But Apollo isn’t interested in being part of a private equity consortium that would acquire the social media company, said the people, who asked not to be named because the discussions are private. Any financing Apollo provides would likely come in the form of preferred equity, one of the people said.
Elon Musk, the CEO of Tesla and SpaceX and the world’s wealthiest person, offered to buy Twitter for $43 billion last week. Twitter’s board is likely to reject that offer, according to a Wall Street Journal report. Still, sources of financing are considering their willingness to lend to Musk or another potential buyer, said the people. Twitter had negative cash flow last year, making it an unusual candidate for a leveraged buyout.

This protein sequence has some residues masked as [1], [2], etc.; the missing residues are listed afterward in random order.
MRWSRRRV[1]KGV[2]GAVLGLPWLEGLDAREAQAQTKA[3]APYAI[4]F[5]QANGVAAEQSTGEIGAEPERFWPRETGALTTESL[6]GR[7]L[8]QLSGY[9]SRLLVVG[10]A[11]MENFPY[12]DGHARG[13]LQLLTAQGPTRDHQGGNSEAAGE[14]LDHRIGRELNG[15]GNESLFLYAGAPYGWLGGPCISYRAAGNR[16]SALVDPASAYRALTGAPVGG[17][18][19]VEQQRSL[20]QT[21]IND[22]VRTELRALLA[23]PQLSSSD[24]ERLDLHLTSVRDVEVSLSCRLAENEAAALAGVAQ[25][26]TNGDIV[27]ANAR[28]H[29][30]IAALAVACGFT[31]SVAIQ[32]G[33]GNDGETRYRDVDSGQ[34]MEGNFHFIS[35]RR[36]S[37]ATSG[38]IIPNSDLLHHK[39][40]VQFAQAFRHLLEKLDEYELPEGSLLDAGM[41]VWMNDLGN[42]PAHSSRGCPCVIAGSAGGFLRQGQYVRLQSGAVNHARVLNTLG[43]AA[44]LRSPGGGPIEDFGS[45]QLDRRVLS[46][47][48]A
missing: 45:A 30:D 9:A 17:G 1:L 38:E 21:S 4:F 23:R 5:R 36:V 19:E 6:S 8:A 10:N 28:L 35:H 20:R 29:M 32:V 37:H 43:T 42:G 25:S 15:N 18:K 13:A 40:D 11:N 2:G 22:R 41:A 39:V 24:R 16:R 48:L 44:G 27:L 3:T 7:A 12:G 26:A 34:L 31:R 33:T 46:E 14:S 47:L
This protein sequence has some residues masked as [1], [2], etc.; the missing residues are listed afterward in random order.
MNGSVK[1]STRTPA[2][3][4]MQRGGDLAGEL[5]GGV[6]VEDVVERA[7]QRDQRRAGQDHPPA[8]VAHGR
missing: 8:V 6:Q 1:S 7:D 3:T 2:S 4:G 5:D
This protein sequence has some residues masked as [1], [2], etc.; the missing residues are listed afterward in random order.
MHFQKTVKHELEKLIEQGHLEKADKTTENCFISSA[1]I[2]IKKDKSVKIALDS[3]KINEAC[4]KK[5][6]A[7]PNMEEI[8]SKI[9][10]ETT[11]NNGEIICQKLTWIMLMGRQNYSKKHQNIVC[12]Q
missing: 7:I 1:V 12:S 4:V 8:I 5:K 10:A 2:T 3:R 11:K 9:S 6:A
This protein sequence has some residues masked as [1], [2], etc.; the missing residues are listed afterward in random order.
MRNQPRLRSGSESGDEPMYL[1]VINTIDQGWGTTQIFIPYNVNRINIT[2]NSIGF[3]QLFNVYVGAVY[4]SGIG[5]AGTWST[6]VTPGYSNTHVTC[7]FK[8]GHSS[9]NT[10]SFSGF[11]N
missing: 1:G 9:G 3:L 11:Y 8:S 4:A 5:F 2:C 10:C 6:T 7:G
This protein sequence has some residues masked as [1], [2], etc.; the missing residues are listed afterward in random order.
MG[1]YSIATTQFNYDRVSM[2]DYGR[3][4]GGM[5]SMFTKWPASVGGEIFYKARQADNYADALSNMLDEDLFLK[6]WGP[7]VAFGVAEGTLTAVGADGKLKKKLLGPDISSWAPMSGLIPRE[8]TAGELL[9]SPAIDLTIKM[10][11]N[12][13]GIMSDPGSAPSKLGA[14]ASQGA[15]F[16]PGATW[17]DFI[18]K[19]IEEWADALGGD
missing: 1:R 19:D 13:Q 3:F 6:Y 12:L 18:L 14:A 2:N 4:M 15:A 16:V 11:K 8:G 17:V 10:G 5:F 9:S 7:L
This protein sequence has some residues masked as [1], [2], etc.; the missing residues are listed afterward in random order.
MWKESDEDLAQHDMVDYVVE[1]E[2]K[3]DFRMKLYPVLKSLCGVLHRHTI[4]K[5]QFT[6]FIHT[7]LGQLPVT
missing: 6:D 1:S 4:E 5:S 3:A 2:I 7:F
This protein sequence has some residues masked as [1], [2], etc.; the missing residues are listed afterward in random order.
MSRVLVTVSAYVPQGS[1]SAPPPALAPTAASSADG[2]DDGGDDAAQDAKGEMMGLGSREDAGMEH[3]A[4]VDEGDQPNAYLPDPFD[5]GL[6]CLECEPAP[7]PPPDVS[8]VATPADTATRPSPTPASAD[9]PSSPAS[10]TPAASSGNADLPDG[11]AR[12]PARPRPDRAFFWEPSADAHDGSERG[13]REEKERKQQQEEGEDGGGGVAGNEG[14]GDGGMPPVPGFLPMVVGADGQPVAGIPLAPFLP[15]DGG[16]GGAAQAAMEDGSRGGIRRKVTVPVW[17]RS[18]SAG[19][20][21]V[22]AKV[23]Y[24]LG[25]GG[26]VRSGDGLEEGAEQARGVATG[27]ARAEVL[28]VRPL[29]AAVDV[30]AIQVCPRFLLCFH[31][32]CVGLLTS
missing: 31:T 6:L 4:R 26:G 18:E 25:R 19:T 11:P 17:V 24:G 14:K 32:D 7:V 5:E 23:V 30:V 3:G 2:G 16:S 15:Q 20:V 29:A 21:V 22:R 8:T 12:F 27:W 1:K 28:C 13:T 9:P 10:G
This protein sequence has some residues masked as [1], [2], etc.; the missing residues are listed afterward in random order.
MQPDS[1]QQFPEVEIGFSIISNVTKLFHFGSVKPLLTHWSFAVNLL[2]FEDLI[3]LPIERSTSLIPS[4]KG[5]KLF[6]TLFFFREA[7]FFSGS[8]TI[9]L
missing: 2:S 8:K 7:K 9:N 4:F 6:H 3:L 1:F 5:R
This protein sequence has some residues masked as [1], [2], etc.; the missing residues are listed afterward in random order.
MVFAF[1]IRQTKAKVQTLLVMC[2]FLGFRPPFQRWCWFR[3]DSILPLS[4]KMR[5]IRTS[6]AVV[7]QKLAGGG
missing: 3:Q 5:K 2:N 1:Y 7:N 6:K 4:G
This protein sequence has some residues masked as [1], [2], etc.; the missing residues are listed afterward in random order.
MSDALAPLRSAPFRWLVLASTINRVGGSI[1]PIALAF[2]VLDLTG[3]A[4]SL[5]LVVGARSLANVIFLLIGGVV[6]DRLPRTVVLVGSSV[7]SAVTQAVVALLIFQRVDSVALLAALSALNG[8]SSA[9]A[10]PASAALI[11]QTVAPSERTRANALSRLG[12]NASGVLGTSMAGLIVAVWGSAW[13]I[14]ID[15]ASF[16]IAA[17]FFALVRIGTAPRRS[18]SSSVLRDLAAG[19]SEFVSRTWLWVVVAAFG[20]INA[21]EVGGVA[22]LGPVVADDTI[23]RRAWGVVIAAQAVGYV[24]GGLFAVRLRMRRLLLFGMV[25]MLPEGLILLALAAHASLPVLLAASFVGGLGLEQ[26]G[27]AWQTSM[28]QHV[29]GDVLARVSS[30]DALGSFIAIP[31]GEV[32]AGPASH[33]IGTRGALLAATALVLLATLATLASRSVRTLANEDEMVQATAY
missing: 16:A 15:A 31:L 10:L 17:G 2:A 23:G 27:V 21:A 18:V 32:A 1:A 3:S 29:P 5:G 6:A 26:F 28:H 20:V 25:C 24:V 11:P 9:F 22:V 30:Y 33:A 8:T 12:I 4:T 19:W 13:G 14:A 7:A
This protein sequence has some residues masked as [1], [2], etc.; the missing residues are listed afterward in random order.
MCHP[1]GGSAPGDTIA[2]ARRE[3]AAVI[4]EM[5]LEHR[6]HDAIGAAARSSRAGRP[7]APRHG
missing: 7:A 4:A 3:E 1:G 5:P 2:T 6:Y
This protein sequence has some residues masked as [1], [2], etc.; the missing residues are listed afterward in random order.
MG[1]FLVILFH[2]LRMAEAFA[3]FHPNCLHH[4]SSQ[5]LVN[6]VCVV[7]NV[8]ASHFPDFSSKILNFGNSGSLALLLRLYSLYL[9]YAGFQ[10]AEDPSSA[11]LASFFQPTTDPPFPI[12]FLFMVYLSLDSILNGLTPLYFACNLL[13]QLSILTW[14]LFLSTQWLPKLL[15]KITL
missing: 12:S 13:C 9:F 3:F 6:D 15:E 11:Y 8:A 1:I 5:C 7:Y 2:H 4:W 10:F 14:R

On Friday, Twitter adopted a limited duration shareholder rights plan, often referred to as a “poison pill,” in an effort to fend off a potential hostile takeover. The next day, Musk tweeted “Love Me Tender,” suggesting he may make a tender offer to buy shares directly from Twitter shareholders.